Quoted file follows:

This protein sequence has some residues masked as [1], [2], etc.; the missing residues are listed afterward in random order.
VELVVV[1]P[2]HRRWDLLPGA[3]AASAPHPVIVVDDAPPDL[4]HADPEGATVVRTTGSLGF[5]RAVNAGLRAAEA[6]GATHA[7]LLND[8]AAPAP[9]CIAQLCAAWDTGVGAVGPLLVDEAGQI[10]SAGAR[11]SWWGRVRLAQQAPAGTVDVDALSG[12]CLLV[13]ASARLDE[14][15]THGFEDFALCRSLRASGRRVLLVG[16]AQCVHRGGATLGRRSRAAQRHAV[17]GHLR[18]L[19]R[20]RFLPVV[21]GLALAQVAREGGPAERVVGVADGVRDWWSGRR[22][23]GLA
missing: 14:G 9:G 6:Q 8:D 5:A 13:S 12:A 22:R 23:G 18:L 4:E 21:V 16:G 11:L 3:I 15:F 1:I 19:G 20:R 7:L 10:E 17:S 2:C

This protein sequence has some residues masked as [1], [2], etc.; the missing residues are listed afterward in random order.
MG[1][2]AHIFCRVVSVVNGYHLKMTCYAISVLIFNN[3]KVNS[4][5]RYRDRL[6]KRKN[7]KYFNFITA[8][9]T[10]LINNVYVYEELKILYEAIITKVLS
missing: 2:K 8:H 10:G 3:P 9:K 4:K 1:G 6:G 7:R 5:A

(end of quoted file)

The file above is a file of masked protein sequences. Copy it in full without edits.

This protein sequence has some residues masked as [1], [2], etc.; the missing residues are listed afterward in random order.
VELVVV[1]P[2]HRRWDLLPGA[3]AASAPHPVIVVDDAPPDL[4]HADPEGATVVRTTGSLGF[5]RAVNAGLRAAEA[6]GATHA[7]LLND[8]AAPAP[9]CIAQLCAAWDTGVGAVGPLLVDEAGQI[10]SAGAR[11]SWWGRVRLAQQAPAGTVDVDALSG[12]CLLV[13]ASARLDE[14][15]THGFEDFALCRSLRASGRRVLLVG[16]AQCVHRGGATLGRRSRAAQRHAV[17]GHLR[18]L[19]R[20]RFLPVV[21]GLALAQVAREGGPAERVVGVADGVRDWWSGRR[22][23]GLA
missing: 14:G 9:G 6:Q 8:D 5:A 13:S 12:A 22:R 23:G 18:L 4:E 21:V 16:G 11:L 3:I 15:F 1:I 19:G 20:R 7:L 10:E 17:S 2:C

This protein sequence has some residues masked as [1], [2], etc.; the missing residues are listed afterward in random order.
MG[1][2]AHIFCRVVSVVNGYHLKMTCYAISVLIFNN[3]KVNS[4][5]RYRDRL[6]KRKN[7]KYFNFITA[8][9]T[10]LINNVYVYEELKILYEAIITKVLS
missing: 2:K 8:H 10:G 3:P 9:K 4:K 1:G 6:G 7:R 5:A